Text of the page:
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If Angelic Wall (0/4) blocks a creature with a power of 5, would Angelic Wall die? My brother is playing Magic 2013 on his iPad, and basically when his creatures with Defender (the ability) blocks a stronger creature, the defenders never die.

I keep telling him they do die in the actual card game but every reference I find just says they do not attack but not whether or not they die. His reasoning is that they just absorb damage to lessen the affect of trample, for example.

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I edited your post a fair amount, including replacing some of the terminology you used, which could have been causing some confusion. For example, creatures don't attack each other - creatures attack a player (or planeswalker) and that player's creatures block, then the creatures deal damage to each other. Creatures with Defender can't attack - but they do deal damage equal to their power just like everything else. –  Jefromi May 30 '13 at 17:14
    
I also guessed that the iPad game is Duels of the Planeswalkers 2013, which was developed by Stainless Games - hopefully that's right! (And I'd be really surprised if that game doesn't use the rules correctly...) –  Jefromi May 30 '13 at 17:14
    
Thank you for the clarification and edits. Yes, he called me the other day basically saying he kept blocking stronger creatures with his wall that had "defender" ability but his creature never died and vice versa with the computers defender enabled creatures. It didn't sound right to me though as I understood only creatures which state they are indestructible can not die. –  Damainman May 30 '13 at 17:48
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Well, if you can get a specific example from him, it'd make a reasonable rules question here. Otherwise I guess all we can do is speculate - maybe it was a Fog Bank! –  Jefromi May 30 '13 at 18:01
    
@Jefromi thanks for the link! –  Damainman May 30 '13 at 20:45
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1 Answer

up vote 4 down vote accepted

The short: Yes any creature that suffers leathal damage 'dies' including those with Defender.

A wall as they were previously known, is a creature with defender.

If it takes 5 damage it is destroyed.(Dies)

Rule 119 all parts but this one in particular:

119.5. Damage dealt to a creature or planeswalker doesn't destroy it. Likewise, the source of that damage doesn't destroy it. Rather, state-based actions may destroy a creature or planeswalker, or otherwise put it into its owner's graveyard, due to the results of the damage dealt to that permanent. See rule 704.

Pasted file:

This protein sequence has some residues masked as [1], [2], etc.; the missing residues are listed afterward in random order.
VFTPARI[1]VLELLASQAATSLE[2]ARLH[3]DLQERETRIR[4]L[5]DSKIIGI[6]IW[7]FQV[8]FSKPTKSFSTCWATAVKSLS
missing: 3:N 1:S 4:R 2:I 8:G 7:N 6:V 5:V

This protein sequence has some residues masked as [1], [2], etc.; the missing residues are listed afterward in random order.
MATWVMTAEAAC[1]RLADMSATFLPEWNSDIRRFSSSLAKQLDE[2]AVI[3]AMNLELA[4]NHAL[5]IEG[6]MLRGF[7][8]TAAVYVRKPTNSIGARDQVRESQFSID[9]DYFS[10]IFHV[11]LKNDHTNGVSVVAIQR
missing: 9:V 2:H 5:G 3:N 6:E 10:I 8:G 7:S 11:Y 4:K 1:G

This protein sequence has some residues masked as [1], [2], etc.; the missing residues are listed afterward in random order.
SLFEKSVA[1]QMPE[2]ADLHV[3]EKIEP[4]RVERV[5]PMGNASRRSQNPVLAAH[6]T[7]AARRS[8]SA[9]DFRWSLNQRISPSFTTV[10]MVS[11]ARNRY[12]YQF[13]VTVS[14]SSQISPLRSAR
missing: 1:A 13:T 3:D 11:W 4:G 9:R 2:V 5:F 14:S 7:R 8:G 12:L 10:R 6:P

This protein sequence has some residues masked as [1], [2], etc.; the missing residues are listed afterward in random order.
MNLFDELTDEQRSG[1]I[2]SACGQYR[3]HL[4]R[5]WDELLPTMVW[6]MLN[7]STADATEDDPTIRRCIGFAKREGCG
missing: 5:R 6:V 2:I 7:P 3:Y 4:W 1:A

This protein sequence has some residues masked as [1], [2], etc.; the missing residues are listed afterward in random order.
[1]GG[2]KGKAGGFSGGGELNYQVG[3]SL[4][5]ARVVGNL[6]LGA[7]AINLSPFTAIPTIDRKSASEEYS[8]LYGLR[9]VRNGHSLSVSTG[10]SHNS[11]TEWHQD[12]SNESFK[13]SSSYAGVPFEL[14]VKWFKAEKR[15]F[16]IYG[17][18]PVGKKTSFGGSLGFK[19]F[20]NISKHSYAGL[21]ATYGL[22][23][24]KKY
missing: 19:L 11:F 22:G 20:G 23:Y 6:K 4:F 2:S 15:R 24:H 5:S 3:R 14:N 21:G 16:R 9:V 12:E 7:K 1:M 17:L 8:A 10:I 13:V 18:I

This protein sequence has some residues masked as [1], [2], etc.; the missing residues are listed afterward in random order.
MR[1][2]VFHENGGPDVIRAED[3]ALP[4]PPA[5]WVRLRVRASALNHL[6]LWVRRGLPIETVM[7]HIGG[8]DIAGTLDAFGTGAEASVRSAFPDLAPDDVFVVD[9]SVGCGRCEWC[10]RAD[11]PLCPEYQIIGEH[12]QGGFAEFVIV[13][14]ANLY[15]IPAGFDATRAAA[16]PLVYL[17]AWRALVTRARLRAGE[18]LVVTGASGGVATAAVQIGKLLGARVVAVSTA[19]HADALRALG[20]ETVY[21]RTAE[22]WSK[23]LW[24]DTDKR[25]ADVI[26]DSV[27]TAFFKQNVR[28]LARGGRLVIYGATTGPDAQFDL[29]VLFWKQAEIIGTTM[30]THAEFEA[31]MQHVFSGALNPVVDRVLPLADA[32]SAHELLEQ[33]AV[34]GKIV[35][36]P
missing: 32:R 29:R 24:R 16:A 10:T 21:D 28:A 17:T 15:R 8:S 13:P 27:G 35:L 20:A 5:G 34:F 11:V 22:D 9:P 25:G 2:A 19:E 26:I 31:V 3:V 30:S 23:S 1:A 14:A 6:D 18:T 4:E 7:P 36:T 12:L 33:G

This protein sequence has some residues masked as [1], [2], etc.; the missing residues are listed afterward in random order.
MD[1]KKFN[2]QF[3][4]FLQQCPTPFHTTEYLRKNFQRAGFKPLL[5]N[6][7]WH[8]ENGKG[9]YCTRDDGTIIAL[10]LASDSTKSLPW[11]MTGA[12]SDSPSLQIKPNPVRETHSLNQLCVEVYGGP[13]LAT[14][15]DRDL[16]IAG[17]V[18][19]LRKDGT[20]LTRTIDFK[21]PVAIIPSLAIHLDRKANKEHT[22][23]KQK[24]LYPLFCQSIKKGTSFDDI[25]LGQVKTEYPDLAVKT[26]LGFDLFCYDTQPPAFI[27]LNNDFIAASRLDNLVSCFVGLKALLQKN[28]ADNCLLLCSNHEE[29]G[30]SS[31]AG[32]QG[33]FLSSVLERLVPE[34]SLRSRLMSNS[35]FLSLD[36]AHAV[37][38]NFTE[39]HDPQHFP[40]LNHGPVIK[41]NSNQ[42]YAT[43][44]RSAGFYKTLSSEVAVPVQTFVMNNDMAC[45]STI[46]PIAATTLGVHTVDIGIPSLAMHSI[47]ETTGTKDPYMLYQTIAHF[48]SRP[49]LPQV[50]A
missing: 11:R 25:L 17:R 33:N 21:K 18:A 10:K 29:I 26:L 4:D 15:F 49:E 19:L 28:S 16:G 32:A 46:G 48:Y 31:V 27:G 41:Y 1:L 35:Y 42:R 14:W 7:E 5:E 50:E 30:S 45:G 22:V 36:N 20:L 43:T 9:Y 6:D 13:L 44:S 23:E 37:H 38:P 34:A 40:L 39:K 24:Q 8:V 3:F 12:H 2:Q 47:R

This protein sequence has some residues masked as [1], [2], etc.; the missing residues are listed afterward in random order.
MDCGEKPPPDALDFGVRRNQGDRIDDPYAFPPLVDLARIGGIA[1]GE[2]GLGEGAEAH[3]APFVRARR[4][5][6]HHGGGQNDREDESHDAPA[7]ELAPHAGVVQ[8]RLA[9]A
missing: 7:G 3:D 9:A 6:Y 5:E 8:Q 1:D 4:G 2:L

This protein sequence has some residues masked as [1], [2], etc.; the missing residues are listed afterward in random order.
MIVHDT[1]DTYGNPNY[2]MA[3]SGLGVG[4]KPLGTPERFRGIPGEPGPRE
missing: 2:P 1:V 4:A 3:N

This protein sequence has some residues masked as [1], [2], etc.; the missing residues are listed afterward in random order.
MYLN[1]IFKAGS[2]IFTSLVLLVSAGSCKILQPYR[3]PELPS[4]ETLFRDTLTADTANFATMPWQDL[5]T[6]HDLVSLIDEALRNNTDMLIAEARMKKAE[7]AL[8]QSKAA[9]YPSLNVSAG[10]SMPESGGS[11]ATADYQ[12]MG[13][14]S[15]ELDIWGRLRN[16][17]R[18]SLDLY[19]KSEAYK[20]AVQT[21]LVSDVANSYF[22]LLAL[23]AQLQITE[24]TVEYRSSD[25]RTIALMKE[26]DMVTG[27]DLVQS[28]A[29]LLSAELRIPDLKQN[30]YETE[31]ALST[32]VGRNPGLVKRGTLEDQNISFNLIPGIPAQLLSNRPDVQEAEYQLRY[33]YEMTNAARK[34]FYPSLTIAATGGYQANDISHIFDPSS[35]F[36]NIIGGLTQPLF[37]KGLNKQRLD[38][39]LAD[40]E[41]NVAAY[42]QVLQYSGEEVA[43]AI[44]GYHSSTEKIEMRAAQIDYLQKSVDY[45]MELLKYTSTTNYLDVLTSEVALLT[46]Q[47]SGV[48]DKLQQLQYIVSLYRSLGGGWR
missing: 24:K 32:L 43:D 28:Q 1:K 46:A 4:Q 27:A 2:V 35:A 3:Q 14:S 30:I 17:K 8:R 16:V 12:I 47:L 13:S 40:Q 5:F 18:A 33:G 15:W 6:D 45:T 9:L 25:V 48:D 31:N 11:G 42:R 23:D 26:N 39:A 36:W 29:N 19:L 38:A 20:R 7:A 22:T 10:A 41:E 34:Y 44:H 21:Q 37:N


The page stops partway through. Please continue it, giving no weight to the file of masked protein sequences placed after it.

And the state based action is what sends the creature to the grave yard:

704.5g If a creature has toughness greater than 0, and the total damage marked on it is greater than or equal to its toughness, that creature has been dealt lethal damage and is destroyed. Regeneration can replace this event.

And Defender:

702.3. Defender

702.3a Defender is a static ability.

702.3b A creature with defender can't attack.

702.3c Multiple instances of defender on the same creature are redundant.

So a 'Defender' is simply a creature with an ability. Any creature that has damage marked on it that is greater than it's toughness, is destroyed as a state based action.

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Awesome thanks! Is 119.5 basically saying that damage does not destroy a creature unless it is more damage than the creature has toughness? That rule is confusing me a bit. Also do you know where I can get these rules from? –  Damainman May 30 '13 at 14:55
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the comprehensive rules can be donwloaded in four diffrernt formats form the wizards web site. 119 basically is just drawing the distinction that damage is not what destroys a creature, the state based action which looks for damaged creatures with damage equal to or exceeding their toughness is what destroys the creature. I am not sure why they needed this distinction but they have it. –  Pow-Ian May 30 '13 at 15:00
    
Thank you for the link. My and my brother are new to the game. Not quite sure what "state based action" is referring to but I will try to figure it out. Thanks again for your comprehensive asnwer :) –  Damainman May 30 '13 at 15:02
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well I would not suggest diving into the comprehensive rules yet then. Use them as a means to solve arguments or figure out really sticky situations. For now play as much as you can using 'basic' rules and get a firm understanding. The Comprehensive rules can be ver dense and intimidating especially to new players. –  Pow-Ian May 30 '13 at 15:08
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@Damainman but also welcome to the site and feel free to bring questions here if you get stumped! –  shujaa May 30 '13 at 20:30
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